Historical institutional scholars can analyze politics as it happens, not just developments long past. A powerful theoretical approach should give clear guidance about questions worth asking and pinpoint factors that need to be taken into account to explain current and possible future developments. Historical institutional analysis stresses timing and sequence, institutional contexts, and policy feedbacks – factors that are crucial for deciphering immediately unfolding political transformations. To illustrate the point, this chapter dissects the early Obama presidency, examining why its reformist goals succeeded in some policy areas but fell short in others. In addition, the chapter explores how and why the Tea Party erupted and pushed the Republican Party further to the extreme right during the Obama presidency
Jeffery A. Jenkins
Rational choice and American political development (APD) both emerged as responses to (perceived) limitations with the dominant behavioral tradition. While their critiques were based on very different research traditions, similarities were also present; in particular, both rational choice and APD approaches focused on the importance of institutions for studying political outcomes. Over time, rational choice and APD research has converged to a significant degree, as scholars in both traditions have increasingly been exposed to different theoretical and methodological perspectives and thus become consumers of each other’s work. This chapter documents how and why rational choice research has moved in an APD direction.
This chapter evaluates the achievements and limitations of the United Nations (including the Conference on Disarmament) in the field of disarmament, emphasizing the UN’s role as part of broader efforts to control arms as a means to achieve international peace and security. It presents an overview of UN disarmament efforts and discusses specific cases where progress was achieved, such as the Nuclear Non-Proliferation Treaty (NPT), the Chemical Weapons Convention (CWC), the Arms Trade Treaty, and efforts to tackle the problems of anti-personnel land mines and small arms and light weapons. Finally, it draws out the implications for international relations of the UN experience with formal multilateral arms control, disarmament and security-building processes by evaluating its role as a negotiating forum, a norm setter, an implementing agency, or an instrument of great power security governance.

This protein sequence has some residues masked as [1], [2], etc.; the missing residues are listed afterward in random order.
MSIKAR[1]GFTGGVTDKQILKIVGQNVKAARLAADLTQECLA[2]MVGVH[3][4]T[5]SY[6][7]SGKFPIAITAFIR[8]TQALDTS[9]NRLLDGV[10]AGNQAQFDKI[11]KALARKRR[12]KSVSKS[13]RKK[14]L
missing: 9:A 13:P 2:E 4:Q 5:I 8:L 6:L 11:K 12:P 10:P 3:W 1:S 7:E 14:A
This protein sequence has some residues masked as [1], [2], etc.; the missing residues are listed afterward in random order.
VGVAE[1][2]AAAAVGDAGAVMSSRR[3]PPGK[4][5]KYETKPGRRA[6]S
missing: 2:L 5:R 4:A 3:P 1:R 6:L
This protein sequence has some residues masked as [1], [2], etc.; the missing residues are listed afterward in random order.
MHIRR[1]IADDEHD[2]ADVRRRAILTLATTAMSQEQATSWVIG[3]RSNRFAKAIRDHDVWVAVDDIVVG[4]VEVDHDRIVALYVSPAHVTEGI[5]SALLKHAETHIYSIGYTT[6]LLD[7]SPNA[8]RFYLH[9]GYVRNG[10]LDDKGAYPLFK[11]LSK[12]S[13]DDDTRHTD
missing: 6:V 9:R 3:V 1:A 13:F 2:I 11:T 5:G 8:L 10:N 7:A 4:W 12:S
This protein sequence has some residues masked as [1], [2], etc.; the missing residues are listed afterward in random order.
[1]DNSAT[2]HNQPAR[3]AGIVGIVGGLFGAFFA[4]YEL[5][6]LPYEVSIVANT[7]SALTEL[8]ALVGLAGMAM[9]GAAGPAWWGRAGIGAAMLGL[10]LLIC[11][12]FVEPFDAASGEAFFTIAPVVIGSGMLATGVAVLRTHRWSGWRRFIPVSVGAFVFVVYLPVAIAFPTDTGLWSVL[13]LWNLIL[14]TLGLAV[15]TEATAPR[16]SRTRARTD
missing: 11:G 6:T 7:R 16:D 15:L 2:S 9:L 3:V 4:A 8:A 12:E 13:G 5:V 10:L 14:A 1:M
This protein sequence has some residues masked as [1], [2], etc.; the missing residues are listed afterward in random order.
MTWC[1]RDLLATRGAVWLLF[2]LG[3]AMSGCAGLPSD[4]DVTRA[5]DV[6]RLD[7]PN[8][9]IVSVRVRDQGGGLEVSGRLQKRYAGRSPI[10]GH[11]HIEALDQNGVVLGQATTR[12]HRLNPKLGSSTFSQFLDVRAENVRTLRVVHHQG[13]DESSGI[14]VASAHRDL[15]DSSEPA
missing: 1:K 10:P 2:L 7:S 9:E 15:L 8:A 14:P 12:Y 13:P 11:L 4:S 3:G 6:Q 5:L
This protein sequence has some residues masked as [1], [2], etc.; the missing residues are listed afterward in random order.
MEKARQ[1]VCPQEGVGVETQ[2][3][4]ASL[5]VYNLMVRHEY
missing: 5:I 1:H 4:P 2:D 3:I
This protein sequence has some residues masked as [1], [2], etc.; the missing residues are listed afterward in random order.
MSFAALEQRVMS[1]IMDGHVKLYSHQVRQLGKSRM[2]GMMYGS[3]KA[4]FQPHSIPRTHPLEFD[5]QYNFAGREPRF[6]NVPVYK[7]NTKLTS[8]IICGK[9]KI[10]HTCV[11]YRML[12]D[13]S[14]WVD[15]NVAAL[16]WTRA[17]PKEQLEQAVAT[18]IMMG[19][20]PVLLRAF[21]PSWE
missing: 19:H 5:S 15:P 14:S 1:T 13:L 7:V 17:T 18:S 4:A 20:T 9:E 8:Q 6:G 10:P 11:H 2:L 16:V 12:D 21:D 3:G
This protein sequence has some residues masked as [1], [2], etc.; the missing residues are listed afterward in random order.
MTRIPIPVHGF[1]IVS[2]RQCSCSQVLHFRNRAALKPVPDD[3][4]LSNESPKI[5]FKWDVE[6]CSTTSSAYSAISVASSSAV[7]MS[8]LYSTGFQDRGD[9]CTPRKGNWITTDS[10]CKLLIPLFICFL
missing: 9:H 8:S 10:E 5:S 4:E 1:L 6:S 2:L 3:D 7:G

This article begins by discussing the four kinds of development that helped change the expectations, objectives, and conduct of modern disarmament diplomacy: (i) transformative advances in networked communications and weapons technologies; (ii) transnational criminals who include sensitive materials and weapons procurement among their trafficking activities; (iii) broader civil society networks linked transnationally and motivated by humanitarian, environmental, and anti-militarist concerns; and (iv) changes in public attitudes towards international security, warfare, and ‘acceptable’ versus ‘unacceptable’ means for achieving national and international policy objectives. This is followed by discussions of humanitarian-centred disarmament and integrative diplomacy, and distributive and integrative tactics in disarmament diplomacy.
Paul L. Posner and Asif Shahan
As the programs and commitment of the government have become more complex and specialized, the roles played by a wide range of accountability institutions has become more prominent. The most important of these are the independent national audit offices which have emerged to review the finances and performance of far- flung government agents in meeting public objectives. In this chapter, we review the evolution of these audit institutions worldwide, examining what factors affect their independence and influence in shaping the agendas and performance of government agencies. Far from hegemonic influence, audit offices in fact exercise variable influence, depending on such factors as the professional capacity and autonomy of the audit institution and the receptivity of the broader political system to their recommendations.
Paul Schuler and Edmund J. Malesky
This chapter examines legislatures in authoritarian regimes. It first reviews the history of how scholars of authoritarianism have conceived institutions, along with the theoretical arguments specific to authoritarian legislatures. It then discusses the empirical evidence on the circumstances under which the institutions are created and their downstream effects. More specifically, it considers parliaments in regimes most similar to the authoritarian regimes and the role of assemblies or elections in buttressing regime rule. It also analyzes the power of assemblies with respect to policy-making, access to spoils, and access to information about the performance of dictators and the state.
Bruce I. Oppenheimer